Acting U.S. Attorney for the Southern District of New York Joon Kim said at the time the plot was uncovered: "Athough sounding like a script for a made-for-TV movie, the charges allege yet another serious federal crime against Londonio. ... with this latest chapter in his years-long life in the mob, Londonio adds to the string of crimes he must now face, in a criminal justice system he was desperately seeking to escape.”

Londonio's younger brother had hitched his wagon to the Genovese crime family and quickly became a millionaire -- before he was shot to death after making a stand when law enforcement arrived serving a no-knock warrant.

Michael Londonio — Chunk — was shot dead following a "furious exchange" of bullets with police in December 2005.

Chunk allegedly ran a drug operation in the area that generated $1 million during the five-month run-up to the date of his attempted arrest. Chunk was shot to death by police poised to arrest him as part of a series of predawn raids marking the culmination of a three-year investigation of the Genovese crime family in the Bronx, East Harlem, and Westchester County. The probe reached acting boss Liborio (Barney) Bellomo.

The day after his brother was killed, Chris Londonio stood on Revere Avenue shouting epithets at the police. During the outburst, he punched his wife and was arrested for harassment. (The wife herself had gotten into the action, pushing a television camerawoman to the ground.)

At the start of the Luchese trial for the Meldish murder (plus racketeering, extortion, loansharking, illegal gambling and other acts of violence) last October, prosecutors alleged that Madonna ordered the Meldish hit because Meldish, allegedly a Luchese associate (and former Madonna pal), had failed to repay a $100,000 loan and that he also told Madonna to "fck off."

Prosecutor Celia Cohen told jurors that Madonna and Crea ordered the murder of the former notorious Purple Gang leader.

“Not repaying a boss is a dangerous game,” said Cohen, adding that Londonio and alleged triggerman Caldwell subsequently executed Meldish as he sat in his parked car in the Bronx in November 2013.

“Michael Meldish is dead because of these four men,” said Cohen.

Lawyers sought to denigrate the witnesses waiting to testify for the Fed's, saying, “They have lied, stolen, cheated — they put their own personal interests above all else."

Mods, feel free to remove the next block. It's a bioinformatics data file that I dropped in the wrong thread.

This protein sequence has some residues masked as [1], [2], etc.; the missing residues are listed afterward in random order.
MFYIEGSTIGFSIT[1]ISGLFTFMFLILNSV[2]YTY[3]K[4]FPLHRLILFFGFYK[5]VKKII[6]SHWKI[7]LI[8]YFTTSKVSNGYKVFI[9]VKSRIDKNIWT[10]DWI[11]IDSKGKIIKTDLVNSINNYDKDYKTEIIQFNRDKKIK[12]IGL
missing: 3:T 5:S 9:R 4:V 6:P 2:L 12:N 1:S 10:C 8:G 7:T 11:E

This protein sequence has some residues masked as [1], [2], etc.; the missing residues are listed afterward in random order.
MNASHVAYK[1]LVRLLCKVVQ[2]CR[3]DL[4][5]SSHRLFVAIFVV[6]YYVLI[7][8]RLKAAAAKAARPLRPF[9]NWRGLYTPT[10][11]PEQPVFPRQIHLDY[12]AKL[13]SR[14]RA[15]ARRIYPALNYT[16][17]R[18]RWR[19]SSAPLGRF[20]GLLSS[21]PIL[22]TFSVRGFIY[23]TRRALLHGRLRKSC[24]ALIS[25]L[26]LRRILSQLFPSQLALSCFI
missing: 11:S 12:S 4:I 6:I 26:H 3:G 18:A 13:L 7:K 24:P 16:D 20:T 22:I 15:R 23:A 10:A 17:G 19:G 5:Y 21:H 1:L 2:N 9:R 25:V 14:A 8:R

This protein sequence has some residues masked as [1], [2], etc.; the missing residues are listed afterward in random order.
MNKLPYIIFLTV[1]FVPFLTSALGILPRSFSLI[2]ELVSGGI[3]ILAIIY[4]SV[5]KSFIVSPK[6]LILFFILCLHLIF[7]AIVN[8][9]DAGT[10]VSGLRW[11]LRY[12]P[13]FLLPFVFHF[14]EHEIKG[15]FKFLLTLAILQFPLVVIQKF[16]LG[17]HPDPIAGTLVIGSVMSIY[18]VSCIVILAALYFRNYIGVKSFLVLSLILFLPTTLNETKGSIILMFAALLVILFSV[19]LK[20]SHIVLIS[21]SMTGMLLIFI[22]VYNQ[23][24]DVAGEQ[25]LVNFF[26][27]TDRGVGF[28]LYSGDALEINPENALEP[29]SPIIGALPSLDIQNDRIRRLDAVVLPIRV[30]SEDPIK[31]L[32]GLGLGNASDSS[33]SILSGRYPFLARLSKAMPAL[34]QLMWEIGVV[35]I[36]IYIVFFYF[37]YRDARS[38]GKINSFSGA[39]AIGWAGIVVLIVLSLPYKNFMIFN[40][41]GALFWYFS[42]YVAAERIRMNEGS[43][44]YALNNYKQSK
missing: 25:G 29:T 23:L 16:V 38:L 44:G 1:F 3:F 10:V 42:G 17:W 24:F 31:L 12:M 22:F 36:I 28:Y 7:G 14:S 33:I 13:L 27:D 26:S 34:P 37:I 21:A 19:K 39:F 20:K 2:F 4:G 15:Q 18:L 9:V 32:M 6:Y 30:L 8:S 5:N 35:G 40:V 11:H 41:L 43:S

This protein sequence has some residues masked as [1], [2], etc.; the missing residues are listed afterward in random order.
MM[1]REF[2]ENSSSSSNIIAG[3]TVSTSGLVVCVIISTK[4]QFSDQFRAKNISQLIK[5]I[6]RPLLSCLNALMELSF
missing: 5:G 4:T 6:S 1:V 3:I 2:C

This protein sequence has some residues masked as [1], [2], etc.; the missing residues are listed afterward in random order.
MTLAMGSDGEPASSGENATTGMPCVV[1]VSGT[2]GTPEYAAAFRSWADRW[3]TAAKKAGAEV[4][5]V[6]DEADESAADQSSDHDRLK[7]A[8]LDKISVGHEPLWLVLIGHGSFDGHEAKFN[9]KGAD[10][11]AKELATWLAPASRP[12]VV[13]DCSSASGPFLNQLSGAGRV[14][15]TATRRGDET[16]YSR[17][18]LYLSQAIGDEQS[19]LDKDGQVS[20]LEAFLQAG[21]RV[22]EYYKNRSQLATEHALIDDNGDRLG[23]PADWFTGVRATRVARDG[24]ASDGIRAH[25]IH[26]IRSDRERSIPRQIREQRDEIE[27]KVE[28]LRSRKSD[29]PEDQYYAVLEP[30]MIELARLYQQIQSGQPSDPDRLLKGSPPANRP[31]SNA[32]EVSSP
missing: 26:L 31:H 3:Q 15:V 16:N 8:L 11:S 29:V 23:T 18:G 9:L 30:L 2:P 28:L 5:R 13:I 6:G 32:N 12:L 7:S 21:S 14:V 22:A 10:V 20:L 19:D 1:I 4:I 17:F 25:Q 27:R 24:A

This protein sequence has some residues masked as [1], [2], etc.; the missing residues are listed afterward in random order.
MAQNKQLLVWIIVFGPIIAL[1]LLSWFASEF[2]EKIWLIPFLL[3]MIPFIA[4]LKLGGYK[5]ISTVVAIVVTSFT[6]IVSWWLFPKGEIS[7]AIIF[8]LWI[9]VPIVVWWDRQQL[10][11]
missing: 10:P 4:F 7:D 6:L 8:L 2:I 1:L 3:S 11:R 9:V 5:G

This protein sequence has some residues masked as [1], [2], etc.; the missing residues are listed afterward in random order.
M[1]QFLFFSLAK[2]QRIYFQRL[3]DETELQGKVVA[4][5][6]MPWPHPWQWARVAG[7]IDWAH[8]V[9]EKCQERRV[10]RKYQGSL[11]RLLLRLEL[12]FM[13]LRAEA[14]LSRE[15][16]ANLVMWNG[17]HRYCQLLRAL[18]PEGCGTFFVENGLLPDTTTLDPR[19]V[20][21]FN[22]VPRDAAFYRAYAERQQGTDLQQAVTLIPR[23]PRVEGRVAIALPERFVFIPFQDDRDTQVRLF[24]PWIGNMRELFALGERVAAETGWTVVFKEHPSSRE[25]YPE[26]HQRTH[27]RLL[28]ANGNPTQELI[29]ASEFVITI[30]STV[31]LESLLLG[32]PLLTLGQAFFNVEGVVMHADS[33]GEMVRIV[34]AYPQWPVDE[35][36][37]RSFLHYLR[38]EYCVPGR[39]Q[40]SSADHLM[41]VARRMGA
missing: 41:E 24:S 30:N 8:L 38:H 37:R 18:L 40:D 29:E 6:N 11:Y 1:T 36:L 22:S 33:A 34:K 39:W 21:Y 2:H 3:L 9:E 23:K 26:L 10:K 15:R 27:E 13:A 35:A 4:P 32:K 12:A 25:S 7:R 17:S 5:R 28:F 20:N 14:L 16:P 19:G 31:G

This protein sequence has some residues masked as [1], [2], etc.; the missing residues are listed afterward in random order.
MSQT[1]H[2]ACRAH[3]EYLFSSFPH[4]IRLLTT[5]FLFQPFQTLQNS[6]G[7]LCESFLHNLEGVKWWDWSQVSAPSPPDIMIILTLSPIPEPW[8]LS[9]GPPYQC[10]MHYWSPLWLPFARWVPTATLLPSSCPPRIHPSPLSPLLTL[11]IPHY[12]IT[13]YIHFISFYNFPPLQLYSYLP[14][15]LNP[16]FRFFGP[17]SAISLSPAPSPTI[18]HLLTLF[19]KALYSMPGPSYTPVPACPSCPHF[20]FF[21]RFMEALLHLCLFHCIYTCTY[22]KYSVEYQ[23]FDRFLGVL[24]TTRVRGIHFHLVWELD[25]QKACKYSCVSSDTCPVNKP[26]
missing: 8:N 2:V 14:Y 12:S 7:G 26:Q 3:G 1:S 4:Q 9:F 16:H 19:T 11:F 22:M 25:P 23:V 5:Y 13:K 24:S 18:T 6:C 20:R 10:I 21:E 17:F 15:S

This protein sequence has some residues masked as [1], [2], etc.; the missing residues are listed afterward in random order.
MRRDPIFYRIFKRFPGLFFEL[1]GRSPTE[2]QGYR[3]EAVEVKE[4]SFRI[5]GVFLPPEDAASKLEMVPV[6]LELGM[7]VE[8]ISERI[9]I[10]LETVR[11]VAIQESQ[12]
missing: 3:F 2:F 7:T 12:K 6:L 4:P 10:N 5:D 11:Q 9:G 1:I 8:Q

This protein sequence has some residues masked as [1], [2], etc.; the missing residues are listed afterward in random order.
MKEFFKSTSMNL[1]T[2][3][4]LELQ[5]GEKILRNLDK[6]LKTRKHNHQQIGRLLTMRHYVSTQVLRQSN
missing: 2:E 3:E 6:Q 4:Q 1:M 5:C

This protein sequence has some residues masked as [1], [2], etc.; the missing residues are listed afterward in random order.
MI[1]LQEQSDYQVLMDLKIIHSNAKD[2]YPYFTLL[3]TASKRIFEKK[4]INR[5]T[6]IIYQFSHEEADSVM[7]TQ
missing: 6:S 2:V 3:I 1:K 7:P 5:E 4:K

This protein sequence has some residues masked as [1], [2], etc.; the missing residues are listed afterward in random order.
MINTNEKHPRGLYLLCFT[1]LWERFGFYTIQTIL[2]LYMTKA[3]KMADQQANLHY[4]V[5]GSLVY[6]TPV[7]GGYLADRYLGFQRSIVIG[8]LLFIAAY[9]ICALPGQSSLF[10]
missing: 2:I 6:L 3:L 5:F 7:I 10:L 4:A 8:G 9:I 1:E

Caldwell’s lawyer George Goltzer emphatically denied that his client killed Meldish — noting the two were such close friends that Meldish routinely drove Caldwell (who has terminal cancer) to the hospital for chemotherapy.

Jurors heard testimony from a mother and daughter who in 2013  had stumbled onto Meldish’s body after her been shot in the head while seated in his car.

“We saw a car door and someone’s leg hanging out of the car,” retired nurse Janet Forbes testified. She drove the car around the block, and pulled up alongside to investigate, thinking he might be in a booze-induced stupor.

“When I saw him up close he didn’t look drunk, he looked dead,” said Forbes.

When Bronx-based Luchese associate/reputed former Purple Gang boss Michael Meldish was shot to death in front of his home on 2nd Avenue near 111th Street in East Harlem on November 15, 2013, at the age of 62, he was suspected of running a protection racket in the Edenwald area of the north Bronx.

Initially law enforcement focused on that racket as a possible cause of the shooting. 

Meldish was known to have had a steady supply of enemies going back decades.

He'd been arrested five times in the 1970s on various charges including assault and weapons possession, and he had other convictions throughout the 1980s and 1990s. He was suspected of committing as many as 10 murders.

According to neighbors, he lived alone, was occasionally visited by a son and grandson, and was considered affable by many who knew him in the neighborhood. One neighbor claimed that Meldish held a job in construction.

"He was always a hardworking guy," said another neighbor, who had known him since she was 8. "Very friendly with everybody, but he was always keeping himself to himself."

Police believe his younger brother Joseph carried out dozens of contract murders for the Purple Gang, which was involved in the heroin trade in the Bronx and Harlem, as well as contract killings for the Bonanno, Luchese and Genovese crime families.

“We heard of over 70 different homicides, from the Bronx to Harlem, all the way up and down the East Coast all the way to Florida,” retired Bronx Homicide Detective Kevin Tracy once said.

Tracy arrested Michael Meldish's brother Joseph Meldish in 2007 for the 1999 mistaken identity murder of Joe Brown inside the now defunct Frenchie’s Bar on Bruckner Blvd. at E. Tremont Avenue.

“One of the reasons we believe both (Meldish) brothers weren’t killed a long time ago was that they’re related to Angelo Prisco, a capo in the Genovese family,” said Tracy. “A lot of people feared Michael and Joe. If you killed one, you’d have to contend with the other.”

Angelo Prisco died in June 2017.

“The Purple Gang pretty much doesn’t exist any more,” said another police source. “They moved on to other ‘careers’ with the Lucchese and other mobs.”